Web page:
Cases involving questions on the admissibility of evidence rarely rise to the level of importance that the Texas Supreme Court gets involved.  Yet these questions routinely arise in the trial courts and are fundamental to trial practice.  The Texas Supreme Court recently examined an evidence question involving the admissibility of public records.

In Fleming v.

At a recent continuing education seminar, one of the presenters stated as a fact that amounts awarded in a judgment for prejudgment interest do not need to be included in the amount of a supersedeas bond.  The presenter cited the Texas Supreme Court’s opinion in In re Nalle Plastics Family Ltd. Partnership, 406 S.W.3d

For many years after the Texas Supreme Court adopted rules that divided the opinions issued by the intermediate courts of appeals into “opinions” and “memorandum opinions,” many appellate practitioners privately concluded that if an opinion was designated “memorandum opinion,” the chances of getting Texas Supreme Court review were substantially reduced.  But in 2018, I reported

I’ve run the numbers on the reversal rates for the intermediate appellate courts in Texas for the calendar year 2019.  The overall reversal rate for the year was 77%.  To clarify, when the Supreme Court of Texas granted a petition for review, it reversed the court of appeals 77% of the time in 2019. 

A dispute exists among the bench and bar as to whether attorney immunity from suit by a non-client is limited to conduct that is related to litigation.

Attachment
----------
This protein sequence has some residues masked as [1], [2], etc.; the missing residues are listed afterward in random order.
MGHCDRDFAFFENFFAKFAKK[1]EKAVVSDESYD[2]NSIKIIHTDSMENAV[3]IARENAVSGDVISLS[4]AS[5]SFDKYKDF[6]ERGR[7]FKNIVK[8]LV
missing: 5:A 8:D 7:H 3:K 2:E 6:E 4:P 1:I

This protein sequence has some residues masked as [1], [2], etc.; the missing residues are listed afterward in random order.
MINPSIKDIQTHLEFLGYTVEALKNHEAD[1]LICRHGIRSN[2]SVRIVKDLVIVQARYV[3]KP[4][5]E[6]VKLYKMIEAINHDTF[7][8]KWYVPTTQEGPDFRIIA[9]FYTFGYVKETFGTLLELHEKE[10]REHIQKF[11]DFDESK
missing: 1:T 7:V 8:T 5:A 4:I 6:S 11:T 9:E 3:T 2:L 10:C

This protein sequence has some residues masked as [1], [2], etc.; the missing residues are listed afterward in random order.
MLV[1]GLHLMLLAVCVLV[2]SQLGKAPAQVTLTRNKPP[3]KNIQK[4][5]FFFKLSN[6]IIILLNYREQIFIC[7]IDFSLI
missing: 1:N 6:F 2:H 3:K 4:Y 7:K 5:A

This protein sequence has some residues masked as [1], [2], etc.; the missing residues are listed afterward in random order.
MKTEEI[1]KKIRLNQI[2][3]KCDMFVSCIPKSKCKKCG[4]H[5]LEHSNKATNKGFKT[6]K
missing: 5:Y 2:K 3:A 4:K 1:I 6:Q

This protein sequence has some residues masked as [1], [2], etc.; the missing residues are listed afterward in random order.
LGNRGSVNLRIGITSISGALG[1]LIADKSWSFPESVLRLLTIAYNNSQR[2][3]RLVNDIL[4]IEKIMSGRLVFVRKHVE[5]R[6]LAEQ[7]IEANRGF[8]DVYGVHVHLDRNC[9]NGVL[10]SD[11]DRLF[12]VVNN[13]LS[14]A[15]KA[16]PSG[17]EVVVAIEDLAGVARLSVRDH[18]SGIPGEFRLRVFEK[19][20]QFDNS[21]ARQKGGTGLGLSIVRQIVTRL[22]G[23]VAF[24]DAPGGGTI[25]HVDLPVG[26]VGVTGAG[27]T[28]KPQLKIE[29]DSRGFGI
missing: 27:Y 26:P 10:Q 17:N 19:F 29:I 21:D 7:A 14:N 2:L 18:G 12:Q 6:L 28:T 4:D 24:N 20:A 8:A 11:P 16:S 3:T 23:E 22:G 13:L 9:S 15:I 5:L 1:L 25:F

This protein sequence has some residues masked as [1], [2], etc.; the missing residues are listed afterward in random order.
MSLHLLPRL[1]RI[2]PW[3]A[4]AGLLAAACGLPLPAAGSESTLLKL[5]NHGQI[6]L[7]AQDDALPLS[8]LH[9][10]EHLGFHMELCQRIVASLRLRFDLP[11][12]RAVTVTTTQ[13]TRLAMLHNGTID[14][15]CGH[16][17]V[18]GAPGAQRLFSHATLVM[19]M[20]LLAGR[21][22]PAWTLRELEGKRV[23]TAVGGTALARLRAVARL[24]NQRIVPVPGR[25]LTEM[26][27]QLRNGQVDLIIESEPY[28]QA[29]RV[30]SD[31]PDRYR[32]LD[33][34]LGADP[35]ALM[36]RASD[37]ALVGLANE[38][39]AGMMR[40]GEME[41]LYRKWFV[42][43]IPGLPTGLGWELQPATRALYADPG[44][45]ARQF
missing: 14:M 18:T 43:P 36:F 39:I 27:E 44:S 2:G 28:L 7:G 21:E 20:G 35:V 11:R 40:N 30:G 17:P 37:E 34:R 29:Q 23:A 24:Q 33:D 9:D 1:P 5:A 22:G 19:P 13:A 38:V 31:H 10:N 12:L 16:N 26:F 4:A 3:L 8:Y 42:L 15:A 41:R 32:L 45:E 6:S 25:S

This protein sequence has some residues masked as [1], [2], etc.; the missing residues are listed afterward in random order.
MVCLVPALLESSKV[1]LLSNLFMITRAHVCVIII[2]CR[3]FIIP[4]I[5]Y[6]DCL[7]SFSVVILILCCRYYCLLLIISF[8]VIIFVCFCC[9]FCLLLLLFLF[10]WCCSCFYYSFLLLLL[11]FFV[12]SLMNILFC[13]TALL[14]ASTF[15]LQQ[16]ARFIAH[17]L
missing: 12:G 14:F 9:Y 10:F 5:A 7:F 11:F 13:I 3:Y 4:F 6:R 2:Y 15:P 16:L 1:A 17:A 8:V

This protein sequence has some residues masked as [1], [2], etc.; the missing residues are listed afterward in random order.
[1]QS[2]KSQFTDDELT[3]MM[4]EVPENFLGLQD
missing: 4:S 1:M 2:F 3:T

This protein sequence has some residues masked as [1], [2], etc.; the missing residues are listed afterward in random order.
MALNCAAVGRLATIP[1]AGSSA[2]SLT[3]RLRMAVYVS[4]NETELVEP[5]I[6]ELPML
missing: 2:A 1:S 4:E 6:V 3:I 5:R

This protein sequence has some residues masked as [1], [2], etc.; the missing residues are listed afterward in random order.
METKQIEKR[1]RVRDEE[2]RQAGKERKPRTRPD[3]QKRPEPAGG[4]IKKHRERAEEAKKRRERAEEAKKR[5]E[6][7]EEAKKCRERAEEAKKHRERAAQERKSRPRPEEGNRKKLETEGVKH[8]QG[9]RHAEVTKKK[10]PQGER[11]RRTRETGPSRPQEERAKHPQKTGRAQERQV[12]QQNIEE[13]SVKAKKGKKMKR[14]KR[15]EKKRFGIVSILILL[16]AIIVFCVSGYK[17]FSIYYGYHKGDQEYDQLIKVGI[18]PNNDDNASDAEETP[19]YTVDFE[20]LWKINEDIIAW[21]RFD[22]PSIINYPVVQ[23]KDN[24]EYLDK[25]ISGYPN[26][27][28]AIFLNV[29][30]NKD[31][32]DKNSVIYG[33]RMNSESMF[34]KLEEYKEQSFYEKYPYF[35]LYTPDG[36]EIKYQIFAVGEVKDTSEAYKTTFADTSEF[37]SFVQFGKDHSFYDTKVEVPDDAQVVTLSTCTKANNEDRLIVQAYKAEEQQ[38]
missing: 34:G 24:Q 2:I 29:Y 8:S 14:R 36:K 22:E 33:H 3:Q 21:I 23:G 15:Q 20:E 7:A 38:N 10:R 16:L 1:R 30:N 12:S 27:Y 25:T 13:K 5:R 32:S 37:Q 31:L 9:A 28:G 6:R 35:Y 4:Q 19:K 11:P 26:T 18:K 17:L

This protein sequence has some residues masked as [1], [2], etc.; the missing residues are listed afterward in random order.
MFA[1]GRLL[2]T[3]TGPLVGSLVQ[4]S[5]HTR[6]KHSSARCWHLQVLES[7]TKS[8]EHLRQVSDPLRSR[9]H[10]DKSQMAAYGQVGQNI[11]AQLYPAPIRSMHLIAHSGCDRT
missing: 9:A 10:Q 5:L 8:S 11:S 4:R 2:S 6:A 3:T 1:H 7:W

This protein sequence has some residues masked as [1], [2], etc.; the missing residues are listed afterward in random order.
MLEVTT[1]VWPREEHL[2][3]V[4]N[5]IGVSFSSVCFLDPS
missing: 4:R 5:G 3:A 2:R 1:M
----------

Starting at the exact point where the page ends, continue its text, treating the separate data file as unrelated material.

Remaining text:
In 2015, the Supreme Court of Texas recognized that attorneys do not owe a professional duty of care to third parties who may be damaged by the attorney’s

The Texas Citizens Participation Act (TCPA) is designed to protect the constitutional right of persons to speak freely, associate freely, and participate in government without the threat of an unmeritorious lawsuit being filed against them as a result.  More particularly, it protects the rights of persons to speak out on “matters of public concern.”  The

Each calendar year, the Supreme Court of Texas agrees to hear and decide somewhere around 80 petitions for review.   This is only a fraction of the petitions for review that come knocking on the court’s door.   When the court grants a petition for review the odds are very strong that the court is going to reverse the court of appeals judgment.  Overall reversal rates range between 75% to 85% for the years 2014 through 2017, with the average reversal rate for all four years being 82.2%.

Continue Reading The Texas Supreme Court’s Docket, Part 2

For well over a decade, the Supreme Court of Texas has been presented with more than 1000 different matters each fiscal year.  These matters consist of petitions for review, petitions for writs of mandamus, certified questions, petitions for habeas corpus, direct appeals, and a handful of other miscellaneous items.  The bulk of the court’s docket consists of petitions for review, which are either denied or granted.

Continue Reading The Texas Supreme Court’s Docket, Part 1